Freedom From The Mundane - A Writer's Blog

Tuesday, November 21, 2006

No Pressure

Slept through my 5am, which really pissed me off as I missed a whole morning's writing. On the bright side it meant I could have breakfast and watch a cartoon with Laura, which we only get to do on weekends, and then I walked her to school.

I felt quite sprightly and fresh today after a slightly longer kip though. I say long; long compared to my recent starts but not to 'normal' people. Last night I finished Rankin's The Flood but I had to force myself to the end I was so tired. Such an exciting and alarming twist to the book's finale though, which I never saw coming. To be honest, as a Dad of a wee girl myself, it made my skin crawl and I felt quite uncomfortable with it from that point of view. That said, it was fabulously written and a good lesson in plot and character development and how to trick the reader then hit them between the eyes.

Looking at my stats for NaNo so far, I've done an average of 2507 words per day, 500 more than I aimed for. Obviously that's including the lows and highs, but still pleasing as an overall average. It also highlights the main thing I reckon I will take from this experience, and that is that I have absolutely no excuses for not attaining this level of writing every day. Mix that in with everything else; research, promotion, web work and the imagery side, and it will obviously have an impact, but I should be writing more per month than I have been. It's been an eye opener and proof that I have it in me to stretch to such limits, even with a family and child - and rabbits and guinea pigs and fish and so on.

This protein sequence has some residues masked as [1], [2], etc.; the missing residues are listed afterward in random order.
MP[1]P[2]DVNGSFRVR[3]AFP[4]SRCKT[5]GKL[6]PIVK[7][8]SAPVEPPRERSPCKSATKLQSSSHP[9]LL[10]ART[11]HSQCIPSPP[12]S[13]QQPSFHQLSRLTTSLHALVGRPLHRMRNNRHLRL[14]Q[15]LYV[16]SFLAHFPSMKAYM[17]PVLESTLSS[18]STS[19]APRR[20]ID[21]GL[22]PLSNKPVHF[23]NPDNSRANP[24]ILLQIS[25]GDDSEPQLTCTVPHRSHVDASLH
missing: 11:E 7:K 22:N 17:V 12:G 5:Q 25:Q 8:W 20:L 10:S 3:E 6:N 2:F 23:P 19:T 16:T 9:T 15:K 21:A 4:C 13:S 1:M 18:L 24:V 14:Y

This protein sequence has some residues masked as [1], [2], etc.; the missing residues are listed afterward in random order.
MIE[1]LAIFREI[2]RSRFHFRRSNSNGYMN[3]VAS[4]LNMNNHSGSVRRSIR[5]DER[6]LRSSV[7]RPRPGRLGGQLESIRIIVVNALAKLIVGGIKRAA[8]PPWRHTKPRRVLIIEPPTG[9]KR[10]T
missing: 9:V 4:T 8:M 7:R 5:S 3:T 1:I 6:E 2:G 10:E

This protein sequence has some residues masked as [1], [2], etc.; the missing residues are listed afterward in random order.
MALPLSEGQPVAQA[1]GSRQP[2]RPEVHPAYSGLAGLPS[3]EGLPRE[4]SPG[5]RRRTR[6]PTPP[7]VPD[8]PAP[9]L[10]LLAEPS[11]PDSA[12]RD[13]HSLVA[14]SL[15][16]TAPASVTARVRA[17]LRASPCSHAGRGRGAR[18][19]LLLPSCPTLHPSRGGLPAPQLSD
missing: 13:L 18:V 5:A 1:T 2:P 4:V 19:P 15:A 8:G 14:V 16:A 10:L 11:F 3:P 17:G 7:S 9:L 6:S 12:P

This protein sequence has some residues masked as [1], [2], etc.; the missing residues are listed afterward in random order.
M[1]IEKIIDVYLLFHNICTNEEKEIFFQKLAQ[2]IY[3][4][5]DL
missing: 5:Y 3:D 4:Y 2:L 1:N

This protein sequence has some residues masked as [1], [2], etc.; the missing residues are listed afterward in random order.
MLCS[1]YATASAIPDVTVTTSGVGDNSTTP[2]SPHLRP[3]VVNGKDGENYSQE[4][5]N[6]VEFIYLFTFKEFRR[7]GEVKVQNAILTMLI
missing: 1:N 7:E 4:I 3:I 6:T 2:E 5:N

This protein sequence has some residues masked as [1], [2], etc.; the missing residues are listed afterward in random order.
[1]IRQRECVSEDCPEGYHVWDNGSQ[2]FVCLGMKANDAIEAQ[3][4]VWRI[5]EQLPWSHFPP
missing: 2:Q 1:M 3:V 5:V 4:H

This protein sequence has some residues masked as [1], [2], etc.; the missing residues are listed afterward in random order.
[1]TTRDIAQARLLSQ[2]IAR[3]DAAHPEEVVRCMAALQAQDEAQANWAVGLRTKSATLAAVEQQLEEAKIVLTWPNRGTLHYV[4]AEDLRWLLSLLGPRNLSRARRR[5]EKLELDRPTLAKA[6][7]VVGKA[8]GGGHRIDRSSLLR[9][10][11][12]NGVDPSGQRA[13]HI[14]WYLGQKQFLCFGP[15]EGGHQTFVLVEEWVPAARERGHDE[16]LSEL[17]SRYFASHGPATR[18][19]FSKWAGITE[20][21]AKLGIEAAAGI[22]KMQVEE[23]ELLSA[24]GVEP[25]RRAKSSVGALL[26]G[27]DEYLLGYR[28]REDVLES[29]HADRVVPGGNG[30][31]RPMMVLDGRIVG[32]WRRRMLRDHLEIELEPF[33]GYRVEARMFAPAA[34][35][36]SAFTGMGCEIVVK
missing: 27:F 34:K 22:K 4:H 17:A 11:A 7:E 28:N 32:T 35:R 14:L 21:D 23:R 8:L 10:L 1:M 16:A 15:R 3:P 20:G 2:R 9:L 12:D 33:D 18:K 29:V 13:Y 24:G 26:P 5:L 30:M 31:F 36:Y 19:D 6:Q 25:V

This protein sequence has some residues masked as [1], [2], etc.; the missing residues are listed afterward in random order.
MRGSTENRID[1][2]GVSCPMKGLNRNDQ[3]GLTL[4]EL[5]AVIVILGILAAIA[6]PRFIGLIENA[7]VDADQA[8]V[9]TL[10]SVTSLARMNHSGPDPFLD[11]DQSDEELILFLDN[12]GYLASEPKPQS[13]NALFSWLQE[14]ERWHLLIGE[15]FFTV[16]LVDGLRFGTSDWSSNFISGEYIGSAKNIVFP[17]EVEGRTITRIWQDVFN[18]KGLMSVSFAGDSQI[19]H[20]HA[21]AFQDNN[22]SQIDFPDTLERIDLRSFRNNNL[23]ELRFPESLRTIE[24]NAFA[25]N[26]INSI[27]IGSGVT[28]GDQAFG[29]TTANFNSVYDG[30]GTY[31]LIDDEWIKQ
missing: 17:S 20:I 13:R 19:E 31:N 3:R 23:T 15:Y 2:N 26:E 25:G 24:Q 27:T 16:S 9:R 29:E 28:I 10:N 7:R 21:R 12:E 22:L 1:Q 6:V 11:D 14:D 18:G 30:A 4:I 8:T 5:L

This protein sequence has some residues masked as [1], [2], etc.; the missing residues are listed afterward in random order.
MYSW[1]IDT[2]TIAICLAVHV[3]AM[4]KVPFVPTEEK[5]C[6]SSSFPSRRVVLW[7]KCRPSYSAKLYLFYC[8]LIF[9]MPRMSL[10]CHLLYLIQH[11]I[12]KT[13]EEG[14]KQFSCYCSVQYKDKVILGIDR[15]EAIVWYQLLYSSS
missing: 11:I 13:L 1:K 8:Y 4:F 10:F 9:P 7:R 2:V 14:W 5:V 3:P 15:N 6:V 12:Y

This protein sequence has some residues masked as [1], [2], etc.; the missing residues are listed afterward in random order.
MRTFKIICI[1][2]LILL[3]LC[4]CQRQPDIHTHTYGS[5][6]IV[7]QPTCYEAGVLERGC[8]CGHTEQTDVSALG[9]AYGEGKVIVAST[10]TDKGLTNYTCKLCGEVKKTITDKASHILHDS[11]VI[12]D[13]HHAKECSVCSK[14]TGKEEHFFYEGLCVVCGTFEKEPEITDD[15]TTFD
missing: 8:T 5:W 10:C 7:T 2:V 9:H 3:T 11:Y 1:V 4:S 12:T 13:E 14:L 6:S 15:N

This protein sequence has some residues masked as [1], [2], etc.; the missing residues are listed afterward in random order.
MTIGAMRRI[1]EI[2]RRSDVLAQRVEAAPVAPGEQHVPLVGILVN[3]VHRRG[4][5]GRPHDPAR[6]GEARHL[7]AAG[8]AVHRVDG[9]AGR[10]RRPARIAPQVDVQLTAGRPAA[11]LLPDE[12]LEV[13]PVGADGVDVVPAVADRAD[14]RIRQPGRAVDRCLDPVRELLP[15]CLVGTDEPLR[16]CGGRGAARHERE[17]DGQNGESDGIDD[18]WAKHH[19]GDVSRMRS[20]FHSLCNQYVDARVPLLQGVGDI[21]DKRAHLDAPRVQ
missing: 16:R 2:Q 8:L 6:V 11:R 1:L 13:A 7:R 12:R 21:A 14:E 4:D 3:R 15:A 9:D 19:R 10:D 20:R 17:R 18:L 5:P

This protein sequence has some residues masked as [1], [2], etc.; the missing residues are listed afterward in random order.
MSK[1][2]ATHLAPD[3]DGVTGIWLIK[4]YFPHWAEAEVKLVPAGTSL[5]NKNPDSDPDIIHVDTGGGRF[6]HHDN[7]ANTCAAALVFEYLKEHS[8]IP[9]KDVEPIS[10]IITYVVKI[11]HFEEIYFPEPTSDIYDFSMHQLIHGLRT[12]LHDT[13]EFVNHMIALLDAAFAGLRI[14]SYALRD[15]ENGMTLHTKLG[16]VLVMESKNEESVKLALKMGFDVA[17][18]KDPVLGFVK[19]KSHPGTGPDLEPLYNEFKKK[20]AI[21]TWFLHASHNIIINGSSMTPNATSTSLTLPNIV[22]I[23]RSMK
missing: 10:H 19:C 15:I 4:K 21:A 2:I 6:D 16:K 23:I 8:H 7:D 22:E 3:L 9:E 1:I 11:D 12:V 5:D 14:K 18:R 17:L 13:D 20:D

The good thing is I can relax with the manuscript now. There's no pressure to get to 50k anymore so it should, theoretically, get easier. The trouble I have when writing is that I want to see it down on paper sooner rather than later. Even if I end up sacrificing some amount of quality I can always go back and edit. Getting it down is a huge first step and allows you to then step back and look away for a minute before analysing. It's the old lump of clay analogy. You can't really begin until you have constructed that initial lump of clay. That's how I see it, anyway.

I'm approaching the traditional sticky area for me in the novel - that bit where you begin to head towards the conclusion and tie everything up. I'm through any form of middle-sag - NaNoWriMo saw to that - but I always get the "am I doing the right thing here?" syndrome. We'll see how it transpires. I believe I may have done enough preparation and I know I am a more experienced writer since I was last at this stage with a novel, so you never know.

Got nothing written until after work, but I sat down with the laptop and got stuck in to make my daily target. It wasn't my best. I was writing a vital scene between two vital characters with some major issues, and t came out as almost all dialogue. The main thing was to progress the story and explain some history through their voices so I achieved that. I can, and will, go back and pad it out with the rest later on, probably a morning when it will come out easier.

Tally-Ho!

NaNo words today: 2148

NaNoWriMo Progress

Colin 10:24 pm

2 Comments:

Suggestion -- when you go back to revise the all-dialogue scene -- read it out loud. That way, you will automatically begin to do the physical movements, hand gestures, little quirks, etc. of the character. Jot them down as you go, and then keep the interesting ones and cut the rest.
I always used to tell my students that it didn't have to be perfect first time. Get those words down as fast as you can or want, and you can always go back and polish them. Mostly dialogue is good if it's obvious who's talking and, as Devon said, if it sounds right when you read it out loud, then it's fine.

Add a comment